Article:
Periodic Reporting for period 1 - KERASTOP (A big jump in preventing problems in refractive surgery for myopia)
Reporting period: 2017-06-01 to 2017-08-31
Keratoconus is a progressive and degenerative pathology of the cornea, which is the optical element of the eye providing most of the optical power of the whole eye. The incidence of this condition is 1 per 375 in the general population (265 cases per 100,000). Many aspects of this pathology remain unknown, especially those concerning its aetiology. It can severely degrade vision and has no cure, although there are methods to prevent its progression when detected at an early stage.
We at Conrea have developed the first method to detect KC in the most incipient stages. The early detection of KC allows ophthalmologists to screen their patients prior to surgery, therefore reducing the number of complications, increasing patients satisfaction, and creating a new business in the market of refractive surgery worth more than €200M per year.
The main objective of the technical work performed during the phase 1 period was the analysis of the global laser refractive market, identifying important trends and key factors for future success. Our method of research consisted in conducting a thorough desktop research and a series of analyses, all of which will help us understand our potential market, who will be the final user of our solution and who else do we have to consider along the value chain.
We carried out an in-depth market analysis with key market players to find out what the problem/need is at source, what interest, acceptance; and therefore, the market potential that exists for Kerastop among refractive surgeons.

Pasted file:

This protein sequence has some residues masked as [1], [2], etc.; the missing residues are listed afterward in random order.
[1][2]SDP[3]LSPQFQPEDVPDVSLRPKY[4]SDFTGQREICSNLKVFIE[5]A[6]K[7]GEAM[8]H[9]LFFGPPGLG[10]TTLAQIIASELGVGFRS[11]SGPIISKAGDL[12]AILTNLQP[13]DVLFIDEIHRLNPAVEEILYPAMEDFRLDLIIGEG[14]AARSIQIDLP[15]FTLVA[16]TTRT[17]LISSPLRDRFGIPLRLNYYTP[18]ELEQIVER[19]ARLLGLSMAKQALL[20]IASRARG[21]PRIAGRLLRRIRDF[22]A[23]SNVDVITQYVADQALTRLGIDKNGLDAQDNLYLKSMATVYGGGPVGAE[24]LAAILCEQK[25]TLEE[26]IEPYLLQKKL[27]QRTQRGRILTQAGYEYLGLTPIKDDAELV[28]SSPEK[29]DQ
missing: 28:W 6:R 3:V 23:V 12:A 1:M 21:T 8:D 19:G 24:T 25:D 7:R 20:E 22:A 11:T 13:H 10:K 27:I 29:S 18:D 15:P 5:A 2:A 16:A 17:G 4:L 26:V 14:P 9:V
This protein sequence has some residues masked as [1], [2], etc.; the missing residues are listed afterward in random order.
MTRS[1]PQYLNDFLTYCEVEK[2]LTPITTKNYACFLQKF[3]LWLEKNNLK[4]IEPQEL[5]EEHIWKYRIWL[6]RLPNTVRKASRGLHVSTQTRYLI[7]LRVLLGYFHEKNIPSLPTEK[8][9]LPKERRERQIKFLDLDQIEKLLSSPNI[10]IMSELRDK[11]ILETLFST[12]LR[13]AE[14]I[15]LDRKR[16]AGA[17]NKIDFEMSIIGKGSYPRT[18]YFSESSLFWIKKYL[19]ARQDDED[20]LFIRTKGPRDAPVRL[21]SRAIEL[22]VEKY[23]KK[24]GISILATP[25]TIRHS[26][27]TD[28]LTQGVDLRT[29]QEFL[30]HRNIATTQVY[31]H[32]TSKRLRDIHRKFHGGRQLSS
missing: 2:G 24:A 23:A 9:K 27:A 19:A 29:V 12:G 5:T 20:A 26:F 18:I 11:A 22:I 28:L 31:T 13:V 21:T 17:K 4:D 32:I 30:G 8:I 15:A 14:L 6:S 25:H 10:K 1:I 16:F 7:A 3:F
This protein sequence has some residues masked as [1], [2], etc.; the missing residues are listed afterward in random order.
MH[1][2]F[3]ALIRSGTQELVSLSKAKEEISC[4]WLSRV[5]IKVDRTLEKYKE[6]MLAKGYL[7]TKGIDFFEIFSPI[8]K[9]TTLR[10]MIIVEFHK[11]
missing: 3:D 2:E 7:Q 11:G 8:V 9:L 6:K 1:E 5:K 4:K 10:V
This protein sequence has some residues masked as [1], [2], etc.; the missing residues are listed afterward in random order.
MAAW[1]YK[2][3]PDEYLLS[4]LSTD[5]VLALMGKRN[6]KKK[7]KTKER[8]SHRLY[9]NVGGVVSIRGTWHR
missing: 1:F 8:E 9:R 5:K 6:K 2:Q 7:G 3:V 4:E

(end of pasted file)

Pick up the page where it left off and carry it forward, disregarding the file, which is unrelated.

The main conclusions of this analysis are:
a) Many patients would be willing to pay more to find a way to live without the need of any of the current vision correction methods
b) Many surgeons would be willing to use new methods to prevent post-surgery complications for their patients.
c) A technology such as Kerastop has the potential to disrupt the existing vision correction market.
Technological and regulatory roadmap.
We intend to commercialise Kerastop, an in vitro diagnostic medical device (IVDD) certified according to the directive 98/79/CEE, through a Point of Care system (lab-in-a-chip) for an efficient, fast and early detection of the biomarkers associated with keratoconus in patients that are candidates for refractive surgery.
We have performed a regulatory roadmap and development plan for the new diagnostic kit within the EU-US regulatory system. These include the: a) classification of Kerastop following the CE and FDA regulations; b) technical documentation required; c) product development stages; d) design of the device; e) performance evaluation; f) analytical performance evaluation; and g) clinical validation.
According to all the recommendations pointed out in the report, there are three potential scenarios for the combined EU & US regulatory development. We decided to go for the third scenario for SME-2 and conduct a parallel EU/US development due to it being the smartest and simplest scenario.
Our business model is based on introducing Kerastop as a new essential test to be performed on all those patients who undergo refractive surgery. So, even though our end-users will be patients, our customers will be their surgeons. We have considered a business model in which the main revenues come from the sales of fungible material (disposable cards), instead of from the medical device itself. Apart from that, the company will also offer services that will complement both the sales and supply provided to customers.
Kerastop will provide for the first-time biomarkers that are sensitive (90-98%) for the early diagnosis of corneal ectasia and that prevent its development after refractive surgery.
Currently, the prevention of post-LASIK ectasia is difficult as it is based on the appearance of the corneal topographic profile and some risk factors identified in retrospective analyses. Corneal topography devices analyse the variations of curvature along the corneal surface. Some detection algorithms based on different corneal topographic indices have been developed, but all of them with sensitivities values below 71%. There are other factors that have been defined for the detection of subclinical keratoconus, such as corneal aberrations or pachymetric distribution, but with very limited sensitivities and specificities values (around 60-70%).